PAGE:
The occupation of Vicksburg

Didn’t this city suffer enough?

Last year’s frightening flooding of the Mississippi River didn’t do any direct damage to the site of one of the pivotal battles of the Civil War. It did bring in some undesirable new neighbors.

Park officials say a pack of wild hogs seeking higher ground moved in and are rooting up the landscape at Vicksburg National Military Park, an 1,800-acre park where thousands of Union and Confederate troops fought and died in 1863.

They fear the hogs could undermine some of the park’s 1,370 monuments, its national cemetery and trenches and earthworks on the bluffs above the river. The hogs could also startle or injure more than 1 million annual visitors.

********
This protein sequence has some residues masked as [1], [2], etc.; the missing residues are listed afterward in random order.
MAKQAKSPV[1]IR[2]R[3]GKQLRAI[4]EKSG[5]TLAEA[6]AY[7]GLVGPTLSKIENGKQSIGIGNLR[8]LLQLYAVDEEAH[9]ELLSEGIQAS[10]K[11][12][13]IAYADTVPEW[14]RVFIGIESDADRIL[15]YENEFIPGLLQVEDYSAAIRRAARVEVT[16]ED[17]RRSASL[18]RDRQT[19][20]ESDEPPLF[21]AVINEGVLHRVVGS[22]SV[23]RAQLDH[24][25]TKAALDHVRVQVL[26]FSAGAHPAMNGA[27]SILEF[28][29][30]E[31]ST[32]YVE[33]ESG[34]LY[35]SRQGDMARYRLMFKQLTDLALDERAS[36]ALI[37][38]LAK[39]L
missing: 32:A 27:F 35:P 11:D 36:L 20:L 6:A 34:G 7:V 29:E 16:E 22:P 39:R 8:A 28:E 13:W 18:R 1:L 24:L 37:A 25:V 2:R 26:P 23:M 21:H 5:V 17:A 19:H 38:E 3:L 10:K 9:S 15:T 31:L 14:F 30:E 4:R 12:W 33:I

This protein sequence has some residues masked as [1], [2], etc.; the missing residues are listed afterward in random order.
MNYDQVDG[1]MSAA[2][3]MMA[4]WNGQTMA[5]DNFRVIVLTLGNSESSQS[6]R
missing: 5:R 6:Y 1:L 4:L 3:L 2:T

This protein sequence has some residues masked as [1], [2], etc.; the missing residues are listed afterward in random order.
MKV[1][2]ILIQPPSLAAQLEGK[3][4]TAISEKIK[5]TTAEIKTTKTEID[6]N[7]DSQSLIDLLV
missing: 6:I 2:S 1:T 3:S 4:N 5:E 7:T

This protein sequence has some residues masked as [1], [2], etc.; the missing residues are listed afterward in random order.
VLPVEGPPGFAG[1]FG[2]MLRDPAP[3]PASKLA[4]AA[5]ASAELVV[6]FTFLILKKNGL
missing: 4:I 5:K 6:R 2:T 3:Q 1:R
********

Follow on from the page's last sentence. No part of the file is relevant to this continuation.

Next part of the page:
“It looks like the world’s biggest Rototiller has gone through some areas,” park Superintendent Mike Madell said. “People think we plowed some of the areas they’ve been in.”

Maybe they’re just trying to throw up earthworks:

“It’s an all-out war on them,” he [Jim Walker of the Mississippi Department of Wildlife Fisheries and Parks] said. “But hunting will never get rid of them. They can breed three times a year and a sow can have eight to 10 pigs each time. You do the math.”

Fondly do we hope, fervently do we pray, that this mighty scourge of war may speedily pass away. Yet, if God wills that it continue…as was said three thousand years ago, so still it must be said “the judgments of the Lord are true and righteous altogether.”

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Filed under Civil War, Museums and Historic Sites

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